'No shortage of ambition': A top Wall Street Journal exec lays out her plan to reach the next generation of subscribers


Apple News

  • The Wall Street Journal said it hit a record 2.6 million paid subscribers—and has ambitions to keep growing.
  • The publisher’s CMO Suzi Watford said the Journal is trying to reach price-sensitive people by offering “less for less.”
  • That includes joining Apple News Plus, the phone maker’s $10-a-month subscription service.
  • Despite naysayers saying Plus would cannibalize the Journal, Watford said Plus “hasn’t had much of an impact” on core Journal subscriptions.
  • Visit Business Insider’s homepage for more stories.

While The New York Times keeps cranking out subscription gains, The Wall Street Journal is bragging that it’s hit a record 2.6 million paid subscribers — and that it’s got big ambitions to keep growing.

News Corp’s Journal reported it hit 2.6 million paid subscribers in the first three months of 2019, a record number. Of those, 1.8 million were digital-only, a 19% increase over a year ago.

Read more: The New York Times has more subs than ever. That’s not necessarily good news for the rest of the industry.

The Journal, along with the Times, has been increasingly relying on subscription growth as advertising growth tapers off. But the question is how big the subscriptions market will be. 16% pay for online news in the US, according to Reuters Institute research, and the Journal is traditionally thought of as being for business professionals, at a regular price of $468 a year for all-digital access. 

Suzi Watford, CMO of the Journal, said the Journal is making a push for people who are price-sensitive. The Journal is doing this is by joining Apple News Plus, the phone maker’s new $10-a-month all-you-can-read subscription service. The Journal also has a deal launching in June with Twitter to distribute several videos a day for free.

“We want to make sure we’re getting out to as broad an audience as possible,” she told Business Insider.

Industry insiders thought Apple News Plus might cannibalize the Journal’s pricier subscription business. Watford said it’s too soon to tell how many people are reading the Journal through Apple News Plus, which gives you access to hundreds of publications for $10 a month; most people signed up for the four-week free trial period, which ended in late April. But she said the impact on Journal subs has been minimal and emphasized that the Apple News readership is more female and general news-focused.

“We’re very comfortable—it hasn’t had much of an impact on the core business,” she said. “It is a very different experience reading the Wall Street Journal on Apple News versus reading it on our platform.”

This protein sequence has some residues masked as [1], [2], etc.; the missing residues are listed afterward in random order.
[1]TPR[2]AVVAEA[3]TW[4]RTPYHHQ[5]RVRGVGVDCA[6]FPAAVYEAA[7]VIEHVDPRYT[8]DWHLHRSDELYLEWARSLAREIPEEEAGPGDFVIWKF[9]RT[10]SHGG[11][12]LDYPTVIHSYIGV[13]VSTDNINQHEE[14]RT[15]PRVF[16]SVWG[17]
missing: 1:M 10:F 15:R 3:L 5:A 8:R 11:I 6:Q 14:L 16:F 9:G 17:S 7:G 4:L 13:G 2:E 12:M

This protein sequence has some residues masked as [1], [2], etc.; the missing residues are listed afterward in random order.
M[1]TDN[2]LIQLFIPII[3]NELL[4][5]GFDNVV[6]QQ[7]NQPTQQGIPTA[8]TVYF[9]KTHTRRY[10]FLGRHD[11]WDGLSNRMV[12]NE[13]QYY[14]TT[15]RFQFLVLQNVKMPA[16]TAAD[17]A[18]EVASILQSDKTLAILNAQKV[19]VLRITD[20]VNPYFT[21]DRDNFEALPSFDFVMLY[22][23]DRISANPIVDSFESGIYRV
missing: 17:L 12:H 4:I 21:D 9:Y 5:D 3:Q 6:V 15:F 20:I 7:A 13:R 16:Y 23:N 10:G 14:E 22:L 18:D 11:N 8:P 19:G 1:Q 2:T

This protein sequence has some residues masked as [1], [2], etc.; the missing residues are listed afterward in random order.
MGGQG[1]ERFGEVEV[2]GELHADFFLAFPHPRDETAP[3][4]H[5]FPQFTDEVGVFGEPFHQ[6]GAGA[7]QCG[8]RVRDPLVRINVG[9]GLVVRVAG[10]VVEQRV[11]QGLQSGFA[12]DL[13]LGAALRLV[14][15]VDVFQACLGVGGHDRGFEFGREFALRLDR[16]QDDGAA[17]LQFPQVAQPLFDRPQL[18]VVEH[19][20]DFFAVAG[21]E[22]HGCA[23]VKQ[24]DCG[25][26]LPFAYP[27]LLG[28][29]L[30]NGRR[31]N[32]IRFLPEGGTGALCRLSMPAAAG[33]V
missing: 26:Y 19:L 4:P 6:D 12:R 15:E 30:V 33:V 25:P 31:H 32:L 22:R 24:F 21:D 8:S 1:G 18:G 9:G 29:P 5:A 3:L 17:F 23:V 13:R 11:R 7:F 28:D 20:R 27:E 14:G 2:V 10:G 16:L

The Journal is chasing younger readers with content created just for them

The Journal also is stepping up its marketing to college students and other young readers. It’s created a “young audience” team to develop content aimed at people just starting their careers and has produced such stories as ones on the popularity of therapy among millennials; why that generation isn’t buying homes; and how young people should ask for a promotion.

The Journal is also trying to grow the high end of the market, with specialized newsletters for professionals that can run into the thousands of dollars a year. A subscription to WSJ Pro Bankruptcy costs $4,800 a year and includes daily emails, special reports, and a website, for example. WSJ Pro Central Banking costs $2,000 for a daily email and special reports. The Journal wouldn’t say how many subscribers these products have.

It’s also trying to improve the experience for existing subscribers, by limiting commenting to paying subscribers, for one thing. Watford calls this overall strategy of giving subscribers more and giving nonsubscribers some access “more for more, less for less.”

The Times is still ahead with 4.5 million subscriptions

The approach is similar to that of The Times, which has been rolling out paid lifestyle products like Cooking, Crosswords and Parenting to lure new readers and also looking to increase prices for the core product. The Times has 4.5 million subscriptions, including 3.6 million digital subs, a 29% increase versus a year ago, and has a goal of reaching 10 million subs by 2025.

Dow Jones, to which the Journal belongs, hit a previously announced target of 3 million subs last May; it hasn’t announced a new goal. But Watford said she sees more room to grow, and in a different way from the Times.

“There’s no shortage of ambition, given the pace at which we’ve grown,” Watford said. “I think of what we’re doing as being slightly different from what The New York Times is doing, whether it’s around premium price, professionals, new audiences. It’s less lifestyle and leisure and more professional services.”

Still, it’s a question of whether the Journal can get nonsubscribers to ever pay full price. On the high end, the risk is that people are already saturated with content and that going wide will dilute the Journal’s reputation as an authority for business readers.

Michael Silberman, SVP at Piano, a paywall technology company, said he doesn’t see competition for people’s wallet as much of an issue as their attention. “There’s only so much time in the day,” he said.

Watford conceded the Journal still has work to do in hooking people who may not think of themselves as traditional Journal readers while still being true to its brand.

“We also have to work on that and the perception that the Journal has something for them,” she said. “The way we see the world through this lens of business and technology, that hasn’t gone away. The Journal at its best is its tool that helps people make decisions about their careers, everyday decisions about their finances. Students are looking at that life-stage content. The more we can build on that, the better.”

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